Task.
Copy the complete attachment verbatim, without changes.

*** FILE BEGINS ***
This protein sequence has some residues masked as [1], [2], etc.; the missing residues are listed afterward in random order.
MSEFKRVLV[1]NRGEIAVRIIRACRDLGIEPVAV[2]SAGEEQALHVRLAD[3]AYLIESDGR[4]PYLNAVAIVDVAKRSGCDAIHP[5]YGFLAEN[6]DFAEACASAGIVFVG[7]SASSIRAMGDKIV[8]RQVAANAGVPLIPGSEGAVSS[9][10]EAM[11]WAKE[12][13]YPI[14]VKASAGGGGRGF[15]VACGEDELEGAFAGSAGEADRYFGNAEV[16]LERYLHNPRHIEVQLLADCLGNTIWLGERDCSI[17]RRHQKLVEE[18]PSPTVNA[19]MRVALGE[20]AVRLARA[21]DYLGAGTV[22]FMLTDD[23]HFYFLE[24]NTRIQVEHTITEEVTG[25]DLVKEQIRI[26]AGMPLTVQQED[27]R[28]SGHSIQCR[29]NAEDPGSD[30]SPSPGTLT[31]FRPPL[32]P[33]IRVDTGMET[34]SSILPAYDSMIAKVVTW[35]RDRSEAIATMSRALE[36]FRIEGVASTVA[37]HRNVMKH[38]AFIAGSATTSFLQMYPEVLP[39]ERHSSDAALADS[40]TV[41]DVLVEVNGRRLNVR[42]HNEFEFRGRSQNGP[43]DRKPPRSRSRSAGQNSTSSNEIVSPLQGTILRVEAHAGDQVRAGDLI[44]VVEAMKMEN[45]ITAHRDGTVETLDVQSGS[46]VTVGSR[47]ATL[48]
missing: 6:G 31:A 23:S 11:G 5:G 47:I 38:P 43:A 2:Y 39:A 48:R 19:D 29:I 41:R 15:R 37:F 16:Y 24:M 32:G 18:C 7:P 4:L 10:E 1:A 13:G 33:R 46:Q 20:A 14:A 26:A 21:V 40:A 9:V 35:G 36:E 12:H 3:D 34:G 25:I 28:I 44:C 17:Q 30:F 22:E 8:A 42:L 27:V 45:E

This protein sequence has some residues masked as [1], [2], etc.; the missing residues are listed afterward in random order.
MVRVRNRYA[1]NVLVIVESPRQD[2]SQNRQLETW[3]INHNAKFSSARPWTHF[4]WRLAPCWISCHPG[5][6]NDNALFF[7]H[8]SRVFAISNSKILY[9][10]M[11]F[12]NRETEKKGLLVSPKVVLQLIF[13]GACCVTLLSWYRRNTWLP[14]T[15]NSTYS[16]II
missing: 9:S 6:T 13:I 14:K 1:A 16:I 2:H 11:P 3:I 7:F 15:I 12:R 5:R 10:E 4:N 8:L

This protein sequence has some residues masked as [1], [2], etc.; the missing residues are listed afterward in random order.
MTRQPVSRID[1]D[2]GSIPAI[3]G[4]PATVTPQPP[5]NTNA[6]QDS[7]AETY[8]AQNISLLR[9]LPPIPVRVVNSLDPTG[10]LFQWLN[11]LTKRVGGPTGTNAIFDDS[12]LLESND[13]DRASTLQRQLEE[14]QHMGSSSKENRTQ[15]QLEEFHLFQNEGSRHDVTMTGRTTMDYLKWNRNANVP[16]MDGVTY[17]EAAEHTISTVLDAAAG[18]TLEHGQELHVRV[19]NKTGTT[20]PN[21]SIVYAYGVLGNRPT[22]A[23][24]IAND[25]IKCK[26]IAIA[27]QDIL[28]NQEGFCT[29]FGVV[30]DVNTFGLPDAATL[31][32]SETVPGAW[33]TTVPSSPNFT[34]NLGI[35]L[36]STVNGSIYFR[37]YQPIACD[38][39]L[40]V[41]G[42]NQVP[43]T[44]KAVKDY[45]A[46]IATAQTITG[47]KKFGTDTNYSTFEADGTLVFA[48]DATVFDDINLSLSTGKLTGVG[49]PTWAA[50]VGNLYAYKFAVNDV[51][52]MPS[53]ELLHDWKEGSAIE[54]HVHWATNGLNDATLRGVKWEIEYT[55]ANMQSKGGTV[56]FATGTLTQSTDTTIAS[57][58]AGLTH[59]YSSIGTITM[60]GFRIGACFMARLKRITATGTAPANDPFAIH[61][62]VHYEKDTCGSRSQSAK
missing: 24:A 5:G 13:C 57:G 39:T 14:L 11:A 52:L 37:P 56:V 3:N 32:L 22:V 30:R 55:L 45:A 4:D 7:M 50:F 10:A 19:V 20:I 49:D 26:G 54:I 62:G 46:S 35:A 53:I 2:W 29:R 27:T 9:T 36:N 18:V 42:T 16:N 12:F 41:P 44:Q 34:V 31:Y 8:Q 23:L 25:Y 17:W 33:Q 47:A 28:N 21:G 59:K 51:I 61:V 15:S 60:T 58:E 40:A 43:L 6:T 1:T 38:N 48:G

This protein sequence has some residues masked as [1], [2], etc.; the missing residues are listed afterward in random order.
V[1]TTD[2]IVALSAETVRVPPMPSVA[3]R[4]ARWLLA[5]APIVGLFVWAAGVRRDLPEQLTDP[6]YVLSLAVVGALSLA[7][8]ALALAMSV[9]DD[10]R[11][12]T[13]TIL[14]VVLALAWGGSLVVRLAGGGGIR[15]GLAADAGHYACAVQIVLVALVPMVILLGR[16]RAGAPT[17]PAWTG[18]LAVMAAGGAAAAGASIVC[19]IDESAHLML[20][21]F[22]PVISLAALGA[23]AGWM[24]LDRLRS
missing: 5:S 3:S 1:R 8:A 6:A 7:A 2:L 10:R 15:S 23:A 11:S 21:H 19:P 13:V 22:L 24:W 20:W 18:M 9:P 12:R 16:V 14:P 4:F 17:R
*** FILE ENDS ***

This protein sequence has some residues masked as [1], [2], etc.; the missing residues are listed afterward in random order.
MSEFKRVLV[1]NRGEIAVRIIRACRDLGIEPVAV[2]SAGEEQALHVRLAD[3]AYLIESDGR[4]PYLNAVAIVDVAKRSGCDAIHP[5]YGFLAEN[6]DFAEACASAGIVFVG[7]SASSIRAMGDKIV[8]RQVAANAGVPLIPGSEGAVSS[9][10]EAM[11]WAKE[12][13]YPI[14]VKASAGGGGRGF[15]VACGEDELEGAFAGSAGEADRYFGNAEV[16]LERYLHNPRHIEVQLLADCLGNTIWLGERDCSI[17]RRHQKLVEE[18]PSPTVNA[19]MRVALGE[20]AVRLARA[21]DYLGAGTV[22]FMLTDD[23]HFYFLE[24]NTRIQVEHTITEEVTG[25]DLVKEQIRI[26]AGMPLTVQQED[27]R[28]SGHSIQCR[29]NAEDPGSD[30]SPSPGTLT[31]FRPPL[32]P[33]IRVDTGMET[34]SSILPAYDSMIAKVVTW[35]RDRSEAIATMSRALE[36]FRIEGVASTVA[37]HRNVMKH[38]AFIAGSATTSFLQMYPEVLP[39]ERHSSDAALADS[40]TV[41]DVLVEVNGRRLNVR[42]HNEFEFRGRSQNGP[43]DRKPPRSRSRSAGQNSTSSNEIVSPLQGTILRVEAHAGDQVRAGDLI[44]VVEAMKMEN[45]ITAHRDGTVETLDVQSGS[46]VTVGSR[47]ATL[48]
missing: 6:G 31:A 23:S 11:G 5:G 47:I 38:P 43:A 2:Y 39:A 48:R 19:D 29:I 41:R 15:R 37:F 16:Y 24:M 32:G 18:C 7:P 4:L 10:E 1:A 13:G 33:R 46:Q 20:A 14:A 26:A 21:V 40:A 9:V 35:G 36:E 12:H 3:D 34:G 25:I 28:I 44:C 17:Q 30:F 22:E 8:A 42:L 27:V 45:E

This protein sequence has some residues masked as [1], [2], etc.; the missing residues are listed afterward in random order.
MVRVRNRYA[1]NVLVIVESPRQD[2]SQNRQLETW[3]INHNAKFSSARPWTHF[4]WRLAPCWISCHPG[5][6]NDNALFF[7]H[8]SRVFAISNSKILY[9][10]M[11]F[12]NRETEKKGLLVSPKVVLQLIF[13]GACCVTLLSWYRRNTWLP[14]T[15]NSTYS[16]II
missing: 9:S 6:T 13:I 14:K 1:A 16:I 2:H 11:P 3:I 7:F 15:I 12:R 5:R 10:E 4:N 8:L

This protein sequence has some residues masked as [1], [2], etc.; the missing residues are listed afterward in random order.
MTRQPVSRID[1]D[2]GSIPAI[3]G[4]PATVTPQPP[5]NTNA[6]QDS[7]AETY[8]AQNISLLR[9]LPPIPVRVVNSLDPTG[10]LFQWLN[11]LTKRVGGPTGTNAIFDDS[12]LLESND[13]DRASTLQRQLEE[14]QHMGSSSKENRTQ[15]QLEEFHLFQNEGSRHDVTMTGRTTMDYLKWNRNANVP[16]MDGVTY[17]EAAEHTISTVLDAAAG[18]TLEHGQELHVRV[19]NKTGTT[20]PN[21]SIVYAYGVLGNRPT[22]A[23][24]IAND[25]IKCK[26]IAIA[27]QDIL[28]NQEGFCT[29]FGVV[30]DVNTFGLPDAATL[31][32]SETVPGAW[33]TTVPSSPNFT[34]NLGI[35]L[36]STVNGSIYFR[37]YQPIACD[38][39]L[40]V[41]G[42]NQVP[43]T[44]KAVKDY[45]A[46]IATAQTITG[47]KKFGTDTNYSTFEADGTLVFA[48]DATVFDDINLSLSTGKLTGVG[49]PTWAA[50]VGNLYAYKFAVNDV[51][52]MPS[53]ELLHDWKEGSAIE[54]HVHWATNGLNDATLRGVKWEIEYT[55]ANMQSKGGTV[56]FATGTLTQSTDTTIAS[57][58]AGLTH[59]YSSIGTITM[60]GFRIGACFMARLKRITATGTAPANDPFAIH[61][62]VHYEKDTCGSRSQSAK
missing: 24:A 5:G 13:C 57:G 39:T 14:L 11:A 52:L 37:P 56:V 3:N 32:L 22:V 30:R 55:L 45:A 4:D 7:M 50:F 10:A 19:V 20:I 49:D 26:G 54:I 62:G 46:S 35:A 53:I 2:W 29:R 27:T 9:T 36:N 18:V 42:T 16:N 12:F 41:P 44:Q 34:V 31:Y 8:Q 23:L 25:Y 17:W 33:Q 47:A 28:N 21:G 59:K 51:I 61:V 15:S 60:T 58:E 40:A 43:L 6:T 1:T 38:N 48:G

This protein sequence has some residues masked as [1], [2], etc.; the missing residues are listed afterward in random order.
V[1]TTD[2]IVALSAETVRVPPMPSVA[3]R[4]ARWLLA[5]APIVGLFVWAAGVRRDLPEQLTDP[6]YVLSLAVVGALSLA[7][8]ALALAMSV[9]DD[10]R[11][12]T[13]TIL[14]VVLALAWGGSLVVRLAGGGGIR[15]GLAADAGHYACAVQIVLVALVPMVILLGR[16]RAGAPT[17]PAWTG[18]LAVMAAGGAAAAGASIVC[19]IDESAHLML[20][21]F[22]PVISLAALGA[23]AGWM[24]LDRLRS
missing: 5:S 3:S 1:R 8:A 6:A 7:A 2:L 10:R 15:S 23:A 11:S 21:H 19:P 13:V 22:L 24:W 20:W 18:M 9:P 12:R 16:V 14:P 4:F 17:R